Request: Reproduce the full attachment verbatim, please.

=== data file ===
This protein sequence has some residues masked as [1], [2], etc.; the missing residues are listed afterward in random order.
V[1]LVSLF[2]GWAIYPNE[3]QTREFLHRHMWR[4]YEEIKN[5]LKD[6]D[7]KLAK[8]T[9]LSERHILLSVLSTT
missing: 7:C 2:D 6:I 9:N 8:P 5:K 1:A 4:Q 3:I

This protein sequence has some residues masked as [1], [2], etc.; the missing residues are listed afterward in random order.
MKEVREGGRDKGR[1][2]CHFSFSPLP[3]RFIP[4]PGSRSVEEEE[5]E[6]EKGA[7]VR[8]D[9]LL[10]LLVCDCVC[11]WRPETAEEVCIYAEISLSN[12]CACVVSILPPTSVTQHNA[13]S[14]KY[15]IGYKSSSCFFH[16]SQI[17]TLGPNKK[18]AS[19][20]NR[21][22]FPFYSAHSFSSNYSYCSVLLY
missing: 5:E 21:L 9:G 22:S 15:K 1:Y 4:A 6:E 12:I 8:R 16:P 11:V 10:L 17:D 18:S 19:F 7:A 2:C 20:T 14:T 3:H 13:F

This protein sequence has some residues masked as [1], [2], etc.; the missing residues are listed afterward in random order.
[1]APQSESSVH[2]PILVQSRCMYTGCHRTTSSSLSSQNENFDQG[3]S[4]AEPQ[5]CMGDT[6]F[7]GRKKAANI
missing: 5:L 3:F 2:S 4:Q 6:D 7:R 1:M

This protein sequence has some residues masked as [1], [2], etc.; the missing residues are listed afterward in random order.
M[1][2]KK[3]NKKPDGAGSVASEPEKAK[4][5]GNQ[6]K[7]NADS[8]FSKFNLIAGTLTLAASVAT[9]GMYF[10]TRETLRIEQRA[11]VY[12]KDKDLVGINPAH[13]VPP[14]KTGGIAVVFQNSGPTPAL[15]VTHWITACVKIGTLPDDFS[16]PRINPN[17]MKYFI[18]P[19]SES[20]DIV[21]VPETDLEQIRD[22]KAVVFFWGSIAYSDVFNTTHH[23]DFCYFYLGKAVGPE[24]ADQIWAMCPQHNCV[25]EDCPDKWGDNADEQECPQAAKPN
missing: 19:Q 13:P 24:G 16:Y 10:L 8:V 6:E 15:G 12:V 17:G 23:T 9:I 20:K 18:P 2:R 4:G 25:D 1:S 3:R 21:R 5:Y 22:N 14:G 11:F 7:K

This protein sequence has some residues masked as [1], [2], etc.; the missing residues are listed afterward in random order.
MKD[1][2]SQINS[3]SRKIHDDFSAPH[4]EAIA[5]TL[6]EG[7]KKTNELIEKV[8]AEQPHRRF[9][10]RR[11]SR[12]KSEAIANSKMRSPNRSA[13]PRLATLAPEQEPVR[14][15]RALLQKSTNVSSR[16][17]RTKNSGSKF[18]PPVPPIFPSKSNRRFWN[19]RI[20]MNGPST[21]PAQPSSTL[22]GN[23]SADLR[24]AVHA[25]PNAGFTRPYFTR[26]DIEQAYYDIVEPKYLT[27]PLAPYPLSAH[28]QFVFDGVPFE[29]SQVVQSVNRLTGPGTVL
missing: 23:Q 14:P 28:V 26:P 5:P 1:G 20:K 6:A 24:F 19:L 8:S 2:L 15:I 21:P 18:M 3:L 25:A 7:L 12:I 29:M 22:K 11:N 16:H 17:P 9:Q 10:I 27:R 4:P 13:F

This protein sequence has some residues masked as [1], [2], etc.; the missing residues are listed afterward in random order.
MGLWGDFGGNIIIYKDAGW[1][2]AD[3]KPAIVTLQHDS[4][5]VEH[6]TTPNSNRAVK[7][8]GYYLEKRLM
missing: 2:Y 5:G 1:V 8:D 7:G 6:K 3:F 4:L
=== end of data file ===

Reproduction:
This protein sequence has some residues masked as [1], [2], etc.; the missing residues are listed afterward in random order.
V[1]LVSLF[2]GWAIYPNE[3]QTREFLHRHMWR[4]YEEIKN[5]LKD[6]D[7]KLAK[8]T[9]LSERHILLSVLSTT
missing: 7:C 2:D 6:I 9:N 8:P 5:K 1:A 4:Q 3:I

This protein sequence has some residues masked as [1], [2], etc.; the missing residues are listed afterward in random order.
MKEVREGGRDKGR[1][2]CHFSFSPLP[3]RFIP[4]PGSRSVEEEE[5]E[6]EKGA[7]VR[8]D[9]LL[10]LLVCDCVC[11]WRPETAEEVCIYAEISLSN[12]CACVVSILPPTSVTQHNA[13]S[14]KY[15]IGYKSSSCFFH[16]SQI[17]TLGPNKK[18]AS[19][20]NR[21][22]FPFYSAHSFSSNYSYCSVLLY
missing: 5:E 21:L 9:G 22:S 15:K 1:Y 4:A 6:E 12:I 8:R 16:P 11:V 10:L 17:D 18:S 19:F 7:A 2:C 20:T 14:T 3:H 13:F

This protein sequence has some residues masked as [1], [2], etc.; the missing residues are listed afterward in random order.
[1]APQSESSVH[2]PILVQSRCMYTGCHRTTSSSLSSQNENFDQG[3]S[4]AEPQ[5]CMGDT[6]F[7]GRKKAANI
missing: 5:L 3:F 2:S 4:Q 6:D 7:R 1:M

This protein sequence has some residues masked as [1], [2], etc.; the missing residues are listed afterward in random order.
M[1][2]KK[3]NKKPDGAGSVASEPEKAK[4][5]GNQ[6]K[7]NADS[8]FSKFNLIAGTLTLAASVAT[9]GMYF[10]TRETLRIEQRA[11]VY[12]KDKDLVGINPAH[13]VPP[14]KTGGIAVVFQNSGPTPAL[15]VTHWITACVKIGTLPDDFS[16]PRINPN[17]MKYFI[18]P[19]SES[20]DIV[21]VPETDLEQIRD[22]KAVVFFWGSIAYSDVFNTTHH[23]DFCYFYLGKAVGPE[24]ADQIWAMCPQHNCV[25]EDCPDKWGDNADEQECPQAAKPN
missing: 19:Q 13:P 24:G 16:Y 10:L 8:V 6:E 15:G 12:V 17:G 23:T 9:I 20:K 18:P 2:R 4:G 25:D 1:S 3:R 21:R 5:Y 22:N 14:G 11:F 7:K

This protein sequence has some residues masked as [1], [2], etc.; the missing residues are listed afterward in random order.
MKD[1][2]SQINS[3]SRKIHDDFSAPH[4]EAIA[5]TL[6]EG[7]KKTNELIEKV[8]AEQPHRRF[9][10]RR[11]SR[12]KSEAIANSKMRSPNRSA[13]PRLATLAPEQEPVR[14][15]RALLQKSTNVSSR[16][17]RTKNSGSKF[18]PPVPPIFPSKSNRRFWN[19]RI[20]MNGPST[21]PAQPSSTL[22]GN[23]SADLR[24]AVHA[25]PNAGFTRPYFTR[26]DIEQAYYDIVEPKYLT[27]PLAPYPLSAH[28]QFVFDGVPFE[29]SQVVQSVNRLTGPGTVL
missing: 23:Q 14:P 28:V 26:P 5:P 1:G 20:K 6:A 24:F 19:L 8:S 2:L 15:I 21:P 18:M 3:L 25:A 7:L 12:I 29:M 22:K 11:N 16:H 17:P 9:Q 10:I 27:R 4:P 13:F

This protein sequence has some residues masked as [1], [2], etc.; the missing residues are listed afterward in random order.
MGLWGDFGGNIIIYKDAGW[1][2]AD[3]KPAIVTLQHDS[4][5]VEH[6]TTPNSNRAVK[7][8]GYYLEKRLM
missing: 2:Y 5:G 1:V 8:D 7:G 6:K 3:F 4:L